Maneki-neko is known as a lucky charm. Because its beckoning gesture is associated with beckoning luck (Japanese way to beckon is to turn a palm toward a person and swing it down.).
Maneki-neko raising its right paw brings monetary luck. And Maneki-neko raising its left paw brings prosperous business. Therefore, the former is often put on lottery counters and the latter is often put in shops and restaurants.
Maneki-neko is commonly a white or calico cat but there are various color versions such as black, red and gold.
And many Maneki-nekos have a Koban[小判（こばん）](oval gold coin). By the way, a Japanese proverb says, "Neko ni Koban[猫に小判（ねこにこばん）](literally means, "To give a cat a coin")". This has the same meaning as "Pearl before swine" in English(Buta ni Shinjyu[豚に真珠（ぶたにしんじゅ）] in Japanese).
There are some theories about the origin of Maneki-neko.
According to one theory, in the Edo Period(1603-1868), an old woman who lived in Asakusa[浅草（あさくさ）], Edo(present Tokyo) abandoned her cat owing to poverty. After that, the cat appeared in her dream and said, "You can catch luck if you make my doll.".
The woman made dolls of the cat made of a pottery called "Imado-yaki[今戸焼（いまどやき）]", which was made around Asakusa, and sold them at Asakusa Shrine. Then they sold well and became popular.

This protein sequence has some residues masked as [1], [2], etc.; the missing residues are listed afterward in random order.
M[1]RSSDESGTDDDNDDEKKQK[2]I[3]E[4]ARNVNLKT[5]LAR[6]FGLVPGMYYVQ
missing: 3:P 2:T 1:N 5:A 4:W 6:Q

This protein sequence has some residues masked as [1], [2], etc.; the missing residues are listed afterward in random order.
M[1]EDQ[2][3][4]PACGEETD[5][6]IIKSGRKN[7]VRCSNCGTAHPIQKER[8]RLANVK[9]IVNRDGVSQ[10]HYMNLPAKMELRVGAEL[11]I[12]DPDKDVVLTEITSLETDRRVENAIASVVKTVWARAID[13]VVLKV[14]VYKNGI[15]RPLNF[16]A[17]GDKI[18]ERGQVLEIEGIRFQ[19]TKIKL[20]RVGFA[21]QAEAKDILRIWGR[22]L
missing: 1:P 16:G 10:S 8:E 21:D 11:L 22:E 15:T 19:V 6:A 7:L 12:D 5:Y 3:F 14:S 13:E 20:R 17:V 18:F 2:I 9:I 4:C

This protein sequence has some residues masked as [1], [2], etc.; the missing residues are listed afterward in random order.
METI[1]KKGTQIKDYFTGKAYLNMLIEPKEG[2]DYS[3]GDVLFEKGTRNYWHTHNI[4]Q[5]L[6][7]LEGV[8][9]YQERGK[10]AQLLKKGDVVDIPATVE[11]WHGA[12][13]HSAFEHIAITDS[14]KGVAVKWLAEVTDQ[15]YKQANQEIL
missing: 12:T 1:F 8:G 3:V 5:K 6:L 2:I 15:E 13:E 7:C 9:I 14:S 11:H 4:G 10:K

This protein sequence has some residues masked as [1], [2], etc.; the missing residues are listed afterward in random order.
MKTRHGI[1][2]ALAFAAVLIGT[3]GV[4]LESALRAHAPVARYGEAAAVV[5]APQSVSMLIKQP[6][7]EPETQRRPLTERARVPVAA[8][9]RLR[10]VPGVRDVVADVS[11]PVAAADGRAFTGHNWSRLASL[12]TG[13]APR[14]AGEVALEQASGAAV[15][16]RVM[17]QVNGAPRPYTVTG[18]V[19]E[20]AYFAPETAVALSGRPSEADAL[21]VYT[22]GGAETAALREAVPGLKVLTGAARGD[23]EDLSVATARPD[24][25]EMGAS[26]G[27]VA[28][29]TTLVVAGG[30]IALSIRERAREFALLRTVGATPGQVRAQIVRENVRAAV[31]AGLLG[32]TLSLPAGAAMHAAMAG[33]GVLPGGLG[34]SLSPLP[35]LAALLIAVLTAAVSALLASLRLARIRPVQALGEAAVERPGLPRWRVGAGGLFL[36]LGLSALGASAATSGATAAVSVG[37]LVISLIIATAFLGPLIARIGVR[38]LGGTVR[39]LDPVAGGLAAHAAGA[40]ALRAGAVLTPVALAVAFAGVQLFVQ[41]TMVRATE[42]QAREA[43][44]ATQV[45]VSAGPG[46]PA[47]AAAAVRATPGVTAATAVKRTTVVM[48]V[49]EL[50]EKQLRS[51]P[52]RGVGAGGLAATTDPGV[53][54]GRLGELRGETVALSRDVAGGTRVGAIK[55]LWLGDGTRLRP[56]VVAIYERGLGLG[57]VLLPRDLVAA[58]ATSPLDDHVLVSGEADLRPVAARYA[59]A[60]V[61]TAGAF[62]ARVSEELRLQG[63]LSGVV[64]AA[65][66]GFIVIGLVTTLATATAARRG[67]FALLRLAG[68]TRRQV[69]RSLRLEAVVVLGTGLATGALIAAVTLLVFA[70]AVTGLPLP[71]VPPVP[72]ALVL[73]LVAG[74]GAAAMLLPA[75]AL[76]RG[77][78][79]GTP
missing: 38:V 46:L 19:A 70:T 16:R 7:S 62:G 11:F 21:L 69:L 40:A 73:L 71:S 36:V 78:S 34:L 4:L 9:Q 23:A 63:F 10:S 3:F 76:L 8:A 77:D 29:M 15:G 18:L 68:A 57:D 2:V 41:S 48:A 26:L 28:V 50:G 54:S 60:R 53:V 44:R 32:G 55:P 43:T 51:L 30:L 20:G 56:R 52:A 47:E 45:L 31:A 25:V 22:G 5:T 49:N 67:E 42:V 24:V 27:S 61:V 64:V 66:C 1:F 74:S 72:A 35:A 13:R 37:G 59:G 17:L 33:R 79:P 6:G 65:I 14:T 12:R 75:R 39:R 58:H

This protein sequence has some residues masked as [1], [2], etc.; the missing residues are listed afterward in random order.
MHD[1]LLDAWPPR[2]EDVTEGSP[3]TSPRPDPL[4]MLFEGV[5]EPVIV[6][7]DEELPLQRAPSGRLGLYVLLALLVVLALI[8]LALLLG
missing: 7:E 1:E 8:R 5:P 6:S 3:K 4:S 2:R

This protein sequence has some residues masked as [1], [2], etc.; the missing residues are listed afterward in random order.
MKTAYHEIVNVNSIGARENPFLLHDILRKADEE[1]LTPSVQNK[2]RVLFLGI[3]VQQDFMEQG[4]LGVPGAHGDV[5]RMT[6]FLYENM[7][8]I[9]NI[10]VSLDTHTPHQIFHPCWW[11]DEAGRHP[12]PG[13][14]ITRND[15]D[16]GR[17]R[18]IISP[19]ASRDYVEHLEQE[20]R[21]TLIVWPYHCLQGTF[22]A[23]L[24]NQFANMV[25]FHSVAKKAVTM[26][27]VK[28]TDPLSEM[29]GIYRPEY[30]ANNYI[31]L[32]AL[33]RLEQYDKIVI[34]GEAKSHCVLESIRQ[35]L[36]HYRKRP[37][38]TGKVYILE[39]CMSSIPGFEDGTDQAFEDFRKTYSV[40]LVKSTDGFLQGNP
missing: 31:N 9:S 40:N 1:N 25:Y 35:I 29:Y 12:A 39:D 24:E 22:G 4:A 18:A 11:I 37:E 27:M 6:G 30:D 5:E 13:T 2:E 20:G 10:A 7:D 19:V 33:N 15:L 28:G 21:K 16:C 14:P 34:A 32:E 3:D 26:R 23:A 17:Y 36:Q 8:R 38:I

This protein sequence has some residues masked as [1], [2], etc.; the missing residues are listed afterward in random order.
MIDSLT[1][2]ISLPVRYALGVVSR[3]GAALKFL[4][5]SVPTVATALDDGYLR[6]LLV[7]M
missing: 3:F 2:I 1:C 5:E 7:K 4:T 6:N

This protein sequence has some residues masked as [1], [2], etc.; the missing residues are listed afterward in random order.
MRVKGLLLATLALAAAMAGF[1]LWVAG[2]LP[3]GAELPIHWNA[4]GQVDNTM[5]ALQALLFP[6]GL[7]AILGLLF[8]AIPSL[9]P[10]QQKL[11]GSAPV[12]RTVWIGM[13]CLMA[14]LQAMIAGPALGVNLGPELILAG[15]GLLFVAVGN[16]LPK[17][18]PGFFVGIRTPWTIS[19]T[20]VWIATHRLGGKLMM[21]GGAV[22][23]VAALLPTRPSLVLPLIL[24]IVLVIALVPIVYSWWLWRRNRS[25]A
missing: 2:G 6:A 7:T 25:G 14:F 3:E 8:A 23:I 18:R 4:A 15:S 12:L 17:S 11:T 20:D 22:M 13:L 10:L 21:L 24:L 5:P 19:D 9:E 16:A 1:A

According another theory, Naotaka Ii[井伊直孝（いいなおたか）], who was the second lord of Hikone Domain[彦根藩（ひこねはん）](Hikone is a city of Shiga Prefecture.), happened to pass in front of Gōtoku-ji[豪徳寺（ごうとくじ）] Temple(Setagaya City, Tokyo) on the way back from hawking.
Just then, a white cat of the temple(Its name was Tama.) beckoned him in front of the gate. Naotaka decided to stop by the temple. As soon as he take a rest at the temple, thunderstorm came.
Naotaka was glad not to get wet thanks to this cat. He made a large donation to the temple. Although Gōtoku-ji had been a poor temple but it grew the large-scale temple. Naotaka also made Gōtoku-ji a family temple of Ii.
After the death of the cat, a hall for the cat and the cat dolls, which raised a paw, came to be made. In Gōtoku-ji, Maneki-neko is called "Manegi-neko[招福猫児（まねぎねこ）]".
A mascot of Hikone City, Hikonyan[ひこにゃん], which is a white cat with Samurai helmet, was created based on this story.
This was the castle of Ii and has been designated as the National Treasure. Ii family had been serving Ieyasu Tokugawa[徳川家康（とくがわいえやす）] before Ieyasu held the rein of government and the Edo Period, when Tokugawa family governed Japan, started. Therefore, Ii family was often appointed to the very important position as a noble samurai family.